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Political party responses to QCAA Election Platform: Our Shout



Queensland Coalition for Action on Alcohol


On 7 January 2015, the Queensland Coalition for Action on Alcohol (QCAA) wrote to the leaders and state offices of six political parties contesting the Queensland state election; the Liberal National Party (LNP), the Queensland Labor (Labor), Katter’s Australian Party (KAP), the Queensland Greens (Greens), Palmer United Party (PUP) and One Nation. The letter posed ten questions for the political parties on alcohol policy:

  1. Will your Party support the development of a state-wide alcohol harm reduction plan that includes prevention, early intervention, treatment, monitoring and evaluation and also includes working with and supporting non-government organisations to provide alcohol and other drug services to reduce alcohol harm?
  2. Will your Party support a reduction in trading hours for on-licence premises to no later than 3am, the introduction of 1am lockouts and recommencement of the moratorium on all applications for late night trading beyond midnight across Queensland?
  3. Will your Party support the prohibition of the harmful discounting and promotion of alcohol products at both on-and off-licence premises and ban alcohol promotions on state property, including public transport?
  4. Will your Party support the provision of $2 million over four years to support domestic violence services and alcohol and other drug services to develop shared models of care?
  5. Will your Party support the provision of $1 million over four years to develop and implement a state-wide Queensland Fetal Alcohol Spectrum Disorders (FASD) Action Plan?
  6. Will your Party support the provision of $2 million over four years to fund a brief intervention program for alcohol in primary care and emergency department settings to support health professionals to talk to consumers about their alcohol consumption?
  7. Will your Party support the provision of $4 million over four years to develop and fund an ongoing public education campaign on the negative health impacts from alcohol consumption and ways to avoid these risks?
  8. Will your Party support the introduction of a policy that excludes alcohol industry involvement in policy development, in line with the World Health Organization’s (WHO) recommendation, and a ban on donations to Queensland political parties from the alcohol industry and their representatives?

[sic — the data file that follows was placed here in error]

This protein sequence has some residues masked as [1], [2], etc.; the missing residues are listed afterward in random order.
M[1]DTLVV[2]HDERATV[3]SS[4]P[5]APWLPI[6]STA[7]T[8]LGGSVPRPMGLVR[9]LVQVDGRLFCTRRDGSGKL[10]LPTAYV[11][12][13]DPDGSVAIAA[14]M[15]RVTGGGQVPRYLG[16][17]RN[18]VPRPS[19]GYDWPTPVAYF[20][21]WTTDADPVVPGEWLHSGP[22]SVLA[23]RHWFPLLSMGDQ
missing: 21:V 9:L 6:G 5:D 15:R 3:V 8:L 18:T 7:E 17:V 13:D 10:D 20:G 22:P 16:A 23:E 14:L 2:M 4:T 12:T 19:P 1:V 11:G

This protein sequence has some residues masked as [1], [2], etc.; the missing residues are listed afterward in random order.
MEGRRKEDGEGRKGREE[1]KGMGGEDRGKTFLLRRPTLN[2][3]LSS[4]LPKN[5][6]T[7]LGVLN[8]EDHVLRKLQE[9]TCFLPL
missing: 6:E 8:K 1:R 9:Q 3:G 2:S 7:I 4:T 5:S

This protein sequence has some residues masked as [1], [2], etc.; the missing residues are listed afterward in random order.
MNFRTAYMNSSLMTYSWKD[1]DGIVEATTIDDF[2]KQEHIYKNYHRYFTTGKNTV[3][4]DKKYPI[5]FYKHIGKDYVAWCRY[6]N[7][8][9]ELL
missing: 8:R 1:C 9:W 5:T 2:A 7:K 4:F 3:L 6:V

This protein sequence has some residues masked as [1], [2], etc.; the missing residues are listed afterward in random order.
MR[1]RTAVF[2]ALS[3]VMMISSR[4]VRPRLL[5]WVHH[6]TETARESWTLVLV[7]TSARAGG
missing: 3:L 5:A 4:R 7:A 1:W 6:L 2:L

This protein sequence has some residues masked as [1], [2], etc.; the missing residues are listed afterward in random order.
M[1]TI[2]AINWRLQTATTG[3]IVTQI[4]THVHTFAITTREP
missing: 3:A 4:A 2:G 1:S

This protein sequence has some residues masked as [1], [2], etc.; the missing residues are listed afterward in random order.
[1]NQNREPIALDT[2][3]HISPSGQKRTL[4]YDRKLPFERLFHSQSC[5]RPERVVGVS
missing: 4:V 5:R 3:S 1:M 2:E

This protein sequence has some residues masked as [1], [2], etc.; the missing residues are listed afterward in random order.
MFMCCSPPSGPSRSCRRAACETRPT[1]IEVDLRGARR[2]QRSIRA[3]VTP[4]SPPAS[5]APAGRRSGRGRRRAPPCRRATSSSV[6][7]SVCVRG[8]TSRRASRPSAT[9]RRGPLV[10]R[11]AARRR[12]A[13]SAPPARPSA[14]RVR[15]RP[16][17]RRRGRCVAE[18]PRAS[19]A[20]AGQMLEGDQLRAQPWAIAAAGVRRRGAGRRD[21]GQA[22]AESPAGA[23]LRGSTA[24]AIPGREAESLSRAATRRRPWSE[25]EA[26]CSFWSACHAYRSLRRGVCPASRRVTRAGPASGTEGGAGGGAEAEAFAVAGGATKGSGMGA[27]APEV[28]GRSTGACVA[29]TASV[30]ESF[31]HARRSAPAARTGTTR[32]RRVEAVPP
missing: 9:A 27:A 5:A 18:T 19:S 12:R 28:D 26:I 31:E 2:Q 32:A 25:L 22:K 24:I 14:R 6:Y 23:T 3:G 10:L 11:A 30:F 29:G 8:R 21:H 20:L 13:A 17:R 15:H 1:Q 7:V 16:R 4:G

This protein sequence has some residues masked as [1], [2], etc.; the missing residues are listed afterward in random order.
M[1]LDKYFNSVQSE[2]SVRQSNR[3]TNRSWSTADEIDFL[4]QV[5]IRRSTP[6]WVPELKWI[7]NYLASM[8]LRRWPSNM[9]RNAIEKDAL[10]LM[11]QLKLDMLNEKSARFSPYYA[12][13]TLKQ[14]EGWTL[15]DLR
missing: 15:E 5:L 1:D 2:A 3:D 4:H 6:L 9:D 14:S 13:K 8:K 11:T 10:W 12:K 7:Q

9. Will your Party support the collection and public reporting of alcohol harms and compliance data, including police data on alcohol-related violence, to inform the development of alcohol policy and the evaluation of programs and services?
  10. Will your Party support a comprehensive, independent evaluation of the Safe Night Out Strategy incorporating adequate consultation with people who have expertise in public health?


Responses were received from four of six parties; the LNP, Labor, KAP and the Greens. Responses were received by State Director of the LNP Brad Henderson, Deputy Leader of the Opposition the Hon Tim Mulherin, the Convenor of the Queensland Greens Penny Allman-Payne and National General Secretary of KAP Andrew Jackson.

Responses were categorised as ‘supported in full’, ‘some action committed’ or ‘no commitment’.

When examining policies that are either supported in full or have some action committed, the Greens receive a score of 9/10, followed by KAP (8/10), Labor (6/10) and the LNP (5/10).

When only examining policies that are supported in full, the Greens receive a score of 8/10, followed by Labor and KAP (both on 4/10) and LNP (1/10).

The LNP were most likely to have no commitment made to policies (5/10), followed by Labor (4/10), KAP (2/10) and the Greens (1/10).

Recent research papers

FARE continues to fund and undertake research that contributes to the knowledge-base about alcohol harms and strategies to reduce them.

This research is used to inform our approach to evidence-based alcohol policy development, ensuring that the solutions we are advocating for are informed by research. FARE’s research is also often quoted by governments, other not-for-profit organisations and researchers in public discussions about alcohol, demonstrating that FARE is seen as a leading source of information.

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